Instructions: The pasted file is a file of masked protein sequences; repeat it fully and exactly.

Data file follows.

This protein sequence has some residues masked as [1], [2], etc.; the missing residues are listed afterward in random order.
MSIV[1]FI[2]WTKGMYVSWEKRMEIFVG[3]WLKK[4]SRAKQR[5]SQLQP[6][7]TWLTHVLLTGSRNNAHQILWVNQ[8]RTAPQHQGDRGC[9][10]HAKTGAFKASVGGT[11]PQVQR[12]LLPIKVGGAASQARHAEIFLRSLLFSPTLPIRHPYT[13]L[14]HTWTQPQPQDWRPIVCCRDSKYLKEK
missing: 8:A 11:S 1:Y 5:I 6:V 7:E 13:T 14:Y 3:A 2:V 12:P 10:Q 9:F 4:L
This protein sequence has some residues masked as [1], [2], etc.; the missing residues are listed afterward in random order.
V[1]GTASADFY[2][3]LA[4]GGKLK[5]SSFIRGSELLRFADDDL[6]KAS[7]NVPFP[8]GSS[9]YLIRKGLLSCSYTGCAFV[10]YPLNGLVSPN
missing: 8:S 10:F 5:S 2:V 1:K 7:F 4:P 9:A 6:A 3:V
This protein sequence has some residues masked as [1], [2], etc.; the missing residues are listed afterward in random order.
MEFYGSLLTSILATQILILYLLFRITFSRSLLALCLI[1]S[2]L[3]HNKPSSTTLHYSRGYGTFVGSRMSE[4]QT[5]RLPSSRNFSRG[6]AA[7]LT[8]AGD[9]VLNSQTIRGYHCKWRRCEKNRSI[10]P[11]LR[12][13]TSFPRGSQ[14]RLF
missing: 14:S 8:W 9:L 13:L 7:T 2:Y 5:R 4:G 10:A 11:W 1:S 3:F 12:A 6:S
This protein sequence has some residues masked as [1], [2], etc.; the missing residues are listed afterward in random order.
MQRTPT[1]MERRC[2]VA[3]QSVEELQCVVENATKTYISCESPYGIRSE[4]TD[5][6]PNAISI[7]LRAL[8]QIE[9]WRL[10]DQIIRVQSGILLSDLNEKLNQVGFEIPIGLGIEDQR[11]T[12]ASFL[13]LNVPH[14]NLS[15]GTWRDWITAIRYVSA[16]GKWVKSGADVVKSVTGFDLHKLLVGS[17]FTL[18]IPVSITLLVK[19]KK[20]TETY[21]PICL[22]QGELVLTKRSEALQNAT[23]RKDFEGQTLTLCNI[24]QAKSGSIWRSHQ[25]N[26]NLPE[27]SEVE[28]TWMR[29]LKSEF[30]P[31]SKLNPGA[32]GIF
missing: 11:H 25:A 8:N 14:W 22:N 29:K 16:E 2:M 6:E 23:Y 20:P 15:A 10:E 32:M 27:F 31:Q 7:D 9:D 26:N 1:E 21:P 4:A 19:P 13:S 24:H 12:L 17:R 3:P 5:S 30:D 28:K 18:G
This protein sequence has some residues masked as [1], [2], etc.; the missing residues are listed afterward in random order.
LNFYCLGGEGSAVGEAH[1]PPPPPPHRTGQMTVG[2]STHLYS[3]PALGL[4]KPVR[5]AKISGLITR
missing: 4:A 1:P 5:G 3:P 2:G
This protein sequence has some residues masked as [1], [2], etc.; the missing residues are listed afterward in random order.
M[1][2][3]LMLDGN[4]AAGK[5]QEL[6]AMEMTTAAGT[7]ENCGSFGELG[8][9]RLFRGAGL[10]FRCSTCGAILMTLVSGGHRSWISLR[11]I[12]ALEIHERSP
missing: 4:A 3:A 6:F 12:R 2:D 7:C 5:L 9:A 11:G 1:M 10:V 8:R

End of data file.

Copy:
This protein sequence has some residues masked as [1], [2], etc.; the missing residues are listed afterward in random order.
MSIV[1]FI[2]WTKGMYVSWEKRMEIFVG[3]WLKK[4]SRAKQR[5]SQLQP[6][7]TWLTHVLLTGSRNNAHQILWVNQ[8]RTAPQHQGDRGC[9][10]HAKTGAFKASVGGT[11]PQVQR[12]LLPIKVGGAASQARHAEIFLRSLLFSPTLPIRHPYT[13]L[14]HTWTQPQPQDWRPIVCCRDSKYLKEK
missing: 8:A 11:S 1:Y 5:I 6:V 7:E 13:T 14:Y 3:A 2:V 12:P 10:Q 9:F 4:L
This protein sequence has some residues masked as [1], [2], etc.; the missing residues are listed afterward in random order.
V[1]GTASADFY[2][3]LA[4]GGKLK[5]SSFIRGSELLRFADDDL[6]KAS[7]NVPFP[8]GSS[9]YLIRKGLLSCSYTGCAFV[10]YPLNGLVSPN
missing: 8:S 10:F 5:S 2:V 1:K 7:F 4:P 9:A 6:A 3:V
This protein sequence has some residues masked as [1], [2], etc.; the missing residues are listed afterward in random order.
MEFYGSLLTSILATQILILYLLFRITFSRSLLALCLI[1]S[2]L[3]HNKPSSTTLHYSRGYGTFVGSRMSE[4]QT[5]RLPSSRNFSRG[6]AA[7]LT[8]AGD[9]VLNSQTIRGYHCKWRRCEKNRSI[10]P[11]LR[12][13]TSFPRGSQ[14]RLF
missing: 14:S 8:W 9:L 13:L 7:T 2:Y 5:R 4:G 10:A 11:W 1:S 3:F 12:A 6:S
This protein sequence has some residues masked as [1], [2], etc.; the missing residues are listed afterward in random order.
MQRTPT[1]MERRC[2]VA[3]QSVEELQCVVENATKTYISCESPYGIRSE[4]TD[5][6]PNAISI[7]LRAL[8]QIE[9]WRL[10]DQIIRVQSGILLSDLNEKLNQVGFEIPIGLGIEDQR[11]T[12]ASFL[13]LNVPH[14]NLS[15]GTWRDWITAIRYVSA[16]GKWVKSGADVVKSVTGFDLHKLLVGS[17]FTL[18]IPVSITLLVK[19]KK[20]TETY[21]PICL[22]QGELVLTKRSEALQNAT[23]RKDFEGQTLTLCNI[24]QAKSGSIWRSHQ[25]N[26]NLPE[27]SEVE[28]TWMR[29]LKSEF[30]P[31]SKLNPGA[32]GIF
missing: 11:H 25:A 8:N 14:W 22:N 29:K 16:E 2:M 6:E 23:Y 20:P 15:A 10:E 32:M 27:F 31:Q 7:D 9:D 26:N 1:E 21:P 4:A 19:P 13:S 24:H 12:L 17:R 3:P 5:S 30:D 28:K 18:G
This protein sequence has some residues masked as [1], [2], etc.; the missing residues are listed afterward in random order.
LNFYCLGGEGSAVGEAH[1]PPPPPPHRTGQMTVG[2]STHLYS[3]PALGL[4]KPVR[5]AKISGLITR
missing: 4:A 1:P 5:G 3:P 2:G
This protein sequence has some residues masked as [1], [2], etc.; the missing residues are listed afterward in random order.
M[1][2][3]LMLDGN[4]AAGK[5]QEL[6]AMEMTTAAGT[7]ENCGSFGELG[8][9]RLFRGAGL[10]FRCSTCGAILMTLVSGGHRSWISLR[11]I[12]ALEIHERSP
missing: 4:A 3:A 6:F 12:R 2:D 7:C 5:L 9:A 11:G 1:M 10:V 8:R